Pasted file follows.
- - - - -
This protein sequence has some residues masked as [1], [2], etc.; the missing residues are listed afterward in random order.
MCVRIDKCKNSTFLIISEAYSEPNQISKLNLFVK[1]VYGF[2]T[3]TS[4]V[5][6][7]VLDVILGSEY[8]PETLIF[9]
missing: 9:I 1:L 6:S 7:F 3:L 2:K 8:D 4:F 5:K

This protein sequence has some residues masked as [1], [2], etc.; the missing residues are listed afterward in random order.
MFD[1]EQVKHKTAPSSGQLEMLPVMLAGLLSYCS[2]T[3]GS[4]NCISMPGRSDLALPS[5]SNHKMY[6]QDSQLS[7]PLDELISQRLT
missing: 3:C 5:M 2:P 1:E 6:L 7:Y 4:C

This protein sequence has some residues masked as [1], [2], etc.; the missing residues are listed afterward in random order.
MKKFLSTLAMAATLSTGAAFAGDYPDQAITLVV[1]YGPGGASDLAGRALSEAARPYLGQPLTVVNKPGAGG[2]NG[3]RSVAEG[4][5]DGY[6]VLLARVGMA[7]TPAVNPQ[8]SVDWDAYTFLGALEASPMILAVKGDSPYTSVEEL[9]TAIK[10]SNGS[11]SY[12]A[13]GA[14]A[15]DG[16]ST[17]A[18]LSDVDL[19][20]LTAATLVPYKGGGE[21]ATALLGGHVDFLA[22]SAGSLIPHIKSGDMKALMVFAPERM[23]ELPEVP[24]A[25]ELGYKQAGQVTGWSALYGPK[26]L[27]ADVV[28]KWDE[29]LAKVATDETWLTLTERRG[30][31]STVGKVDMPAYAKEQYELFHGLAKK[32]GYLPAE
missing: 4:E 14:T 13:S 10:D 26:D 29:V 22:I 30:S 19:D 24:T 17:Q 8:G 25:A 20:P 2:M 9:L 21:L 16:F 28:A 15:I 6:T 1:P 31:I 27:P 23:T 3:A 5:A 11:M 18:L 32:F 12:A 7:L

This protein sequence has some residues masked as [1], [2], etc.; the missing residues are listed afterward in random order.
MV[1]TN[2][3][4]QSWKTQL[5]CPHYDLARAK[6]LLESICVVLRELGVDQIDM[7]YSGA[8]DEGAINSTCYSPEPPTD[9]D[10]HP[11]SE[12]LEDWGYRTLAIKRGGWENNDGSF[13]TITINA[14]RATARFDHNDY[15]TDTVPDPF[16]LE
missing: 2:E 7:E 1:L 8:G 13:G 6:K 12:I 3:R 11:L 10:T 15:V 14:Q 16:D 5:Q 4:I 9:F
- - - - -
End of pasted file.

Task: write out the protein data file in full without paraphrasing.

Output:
This protein sequence has some residues masked as [1], [2], etc.; the missing residues are listed afterward in random order.
MCVRIDKCKNSTFLIISEAYSEPNQISKLNLFVK[1]VYGF[2]T[3]TS[4]V[5][6][7]VLDVILGSEY[8]PETLIF[9]
missing: 9:I 1:L 6:S 7:F 3:L 2:K 8:D 4:F 5:K

This protein sequence has some residues masked as [1], [2], etc.; the missing residues are listed afterward in random order.
MFD[1]EQVKHKTAPSSGQLEMLPVMLAGLLSYCS[2]T[3]GS[4]NCISMPGRSDLALPS[5]SNHKMY[6]QDSQLS[7]PLDELISQRLT
missing: 3:C 5:M 2:P 1:E 6:L 7:Y 4:C

This protein sequence has some residues masked as [1], [2], etc.; the missing residues are listed afterward in random order.
MKKFLSTLAMAATLSTGAAFAGDYPDQAITLVV[1]YGPGGASDLAGRALSEAARPYLGQPLTVVNKPGAGG[2]NG[3]RSVAEG[4][5]DGY[6]VLLARVGMA[7]TPAVNPQ[8]SVDWDAYTFLGALEASPMILAVKGDSPYTSVEEL[9]TAIK[10]SNGS[11]SY[12]A[13]GA[14]A[15]DG[16]ST[17]A[18]LSDVDL[19][20]LTAATLVPYKGGGE[21]ATALLGGHVDFLA[22]SAGSLIPHIKSGDMKALMVFAPERM[23]ELPEVP[24]A[25]ELGYKQAGQVTGWSALYGPK[26]L[27]ADVV[28]KWDE[29]LAKVATDETWLTLTERRG[30][31]STVGKVDMPAYAKEQYELFHGLAKK[32]GYLPAE
missing: 4:E 14:T 13:S 10:D 26:D 29:V 22:I 30:S 19:D 24:T 17:Q 8:G 25:A 20:P 2:M 9:L 21:L 16:F 28:A 15:I 6:T 1:P 31:I 27:P 23:T 3:A 5:A 11:M 18:L 32:F 12:A 7:L

This protein sequence has some residues masked as [1], [2], etc.; the missing residues are listed afterward in random order.
MV[1]TN[2][3][4]QSWKTQL[5]CPHYDLARAK[6]LLESICVVLRELGVDQIDM[7]YSGA[8]DEGAINSTCYSPEPPTD[9]D[10]HP[11]SE[12]LEDWGYRTLAIKRGGWENNDGSF[13]TITINA[14]RATARFDHNDY[15]TDTVPDPF[16]LE
missing: 2:E 7:E 1:L 8:G 13:G 6:K 12:I 3:R 11:L 10:T 15:V 14:Q 16:D 5:Q 4:I 9:F